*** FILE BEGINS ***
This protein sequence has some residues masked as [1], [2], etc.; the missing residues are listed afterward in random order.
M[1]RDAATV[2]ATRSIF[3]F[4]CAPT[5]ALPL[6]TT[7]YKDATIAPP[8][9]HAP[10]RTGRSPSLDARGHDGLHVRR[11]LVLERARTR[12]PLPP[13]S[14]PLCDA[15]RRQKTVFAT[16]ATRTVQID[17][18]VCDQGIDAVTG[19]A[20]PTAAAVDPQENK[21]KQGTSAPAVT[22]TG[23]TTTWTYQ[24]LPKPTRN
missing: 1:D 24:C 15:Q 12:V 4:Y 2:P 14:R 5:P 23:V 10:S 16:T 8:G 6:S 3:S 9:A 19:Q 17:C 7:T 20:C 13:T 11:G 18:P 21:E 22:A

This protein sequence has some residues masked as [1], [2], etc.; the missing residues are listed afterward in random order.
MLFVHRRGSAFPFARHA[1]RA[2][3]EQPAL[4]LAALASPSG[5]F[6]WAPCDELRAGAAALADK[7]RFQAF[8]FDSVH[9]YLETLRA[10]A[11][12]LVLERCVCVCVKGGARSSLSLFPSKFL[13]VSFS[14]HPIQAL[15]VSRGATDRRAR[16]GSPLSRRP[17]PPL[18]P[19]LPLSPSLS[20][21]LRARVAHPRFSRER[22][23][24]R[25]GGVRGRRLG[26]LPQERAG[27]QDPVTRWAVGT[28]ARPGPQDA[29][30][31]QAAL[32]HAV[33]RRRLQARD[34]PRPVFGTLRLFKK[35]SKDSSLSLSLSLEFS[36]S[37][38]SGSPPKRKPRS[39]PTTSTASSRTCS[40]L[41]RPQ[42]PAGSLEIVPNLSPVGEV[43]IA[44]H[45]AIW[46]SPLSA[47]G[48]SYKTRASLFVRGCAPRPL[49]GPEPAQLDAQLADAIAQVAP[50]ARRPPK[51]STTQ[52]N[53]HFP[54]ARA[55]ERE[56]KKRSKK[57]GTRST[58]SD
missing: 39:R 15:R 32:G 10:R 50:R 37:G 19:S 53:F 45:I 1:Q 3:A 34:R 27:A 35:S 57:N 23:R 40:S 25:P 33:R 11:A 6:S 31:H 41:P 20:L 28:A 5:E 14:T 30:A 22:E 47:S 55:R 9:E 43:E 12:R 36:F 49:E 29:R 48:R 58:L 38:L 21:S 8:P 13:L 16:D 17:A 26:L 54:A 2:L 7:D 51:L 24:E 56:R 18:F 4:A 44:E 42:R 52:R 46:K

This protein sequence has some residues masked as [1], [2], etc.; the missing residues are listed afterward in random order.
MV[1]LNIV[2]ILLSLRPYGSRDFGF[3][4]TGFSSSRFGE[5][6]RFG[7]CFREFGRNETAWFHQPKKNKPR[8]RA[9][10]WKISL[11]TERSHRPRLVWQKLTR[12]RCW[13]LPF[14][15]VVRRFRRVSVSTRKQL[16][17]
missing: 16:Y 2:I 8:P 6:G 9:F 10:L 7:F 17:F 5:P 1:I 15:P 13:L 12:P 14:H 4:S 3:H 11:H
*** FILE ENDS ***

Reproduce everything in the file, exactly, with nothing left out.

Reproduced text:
This protein sequence has some residues masked as [1], [2], etc.; the missing residues are listed afterward in random order.
M[1]RDAATV[2]ATRSIF[3]F[4]CAPT[5]ALPL[6]TT[7]YKDATIAPP[8][9]HAP[10]RTGRSPSLDARGHDGLHVRR[11]LVLERARTR[12]PLPP[13]S[14]PLCDA[15]RRQKTVFAT[16]ATRTVQID[17][18]VCDQGIDAVTG[19]A[20]PTAAAVDPQENK[21]KQGTSAPAVT[22]TG[23]TTTWTYQ[24]LPKPTRN
missing: 1:D 24:C 15:Q 12:V 4:Y 2:P 14:R 5:P 23:V 10:S 16:T 8:G 6:S 3:S 9:A 19:Q 17:C 7:T 20:C 13:T 11:G 18:P 21:E 22:A

This protein sequence has some residues masked as [1], [2], etc.; the missing residues are listed afterward in random order.
MLFVHRRGSAFPFARHA[1]RA[2][3]EQPAL[4]LAALASPSG[5]F[6]WAPCDELRAGAAALADK[7]RFQAF[8]FDSVH[9]YLETLRA[10]A[11][12]LVLERCVCVCVKGGARSSLSLFPSKFL[13]VSFS[14]HPIQAL[15]VSRGATDRRAR[16]GSPLSRRP[17]PPL[18]P[19]LPLSPSLS[20][21]LRARVAHPRFSRER[22][23][24]R[25]GGVRGRRLG[26]LPQERAG[27]QDPVTRWAVGT[28]ARPGPQDA[29][30][31]QAAL[32]HAV[33]RRRLQARD[34]PRPVFGTLRLFKK[35]SKDSSLSLSLSLEFS[36]S[37][38]SGSPPKRKPRS[39]PTTSTASSRTCS[40]L[41]RPQ[42]PAGSLEIVPNLSPVGEV[43]IA[44]H[45]AIW[46]SPLSA[47]G[48]SYKTRASLFVRGCAPRPL[49]GPEPAQLDAQLADAIAQVAP[50]ARRPPK[51]STTQ[52]N[53]HFP[54]ARA[55]ERE[56]KKRSKK[57]GTRST[58]SD
missing: 39:R 15:R 32:G 10:R 50:R 37:G 19:S 53:F 45:I 1:Q 3:A 34:R 27:A 35:S 57:N 23:R 40:S 25:P 33:R 11:A 6:S 31:H 41:P 20:L 28:A 5:E 14:T 30:A 22:E 47:S 55:R 9:E 43:E 12:R 36:F 49:E 29:R 48:R 58:L 38:L 21:S 8:P 13:L 16:D 17:A 26:L 54:A 2:L 7:D 51:L 24:E 56:R 18:F 4:A 44:E 42:R 52:R 46:K

This protein sequence has some residues masked as [1], [2], etc.; the missing residues are listed afterward in random order.
MV[1]LNIV[2]ILLSLRPYGSRDFGF[3][4]TGFSSSRFGE[5][6]RFG[7]CFREFGRNETAWFHQPKKNKPR[8]RA[9][10]WKISL[11]TERSHRPRLVWQKLTR[12]RCW[13]LPF[14][15]VVRRFRRVSVSTRKQL[16][17]
missing: 16:Y 2:I 8:P 6:G 9:F 10:L 7:F 17:F 5:P 1:I 15:P 13:L 12:P 14:H 4:S 3:H 11:H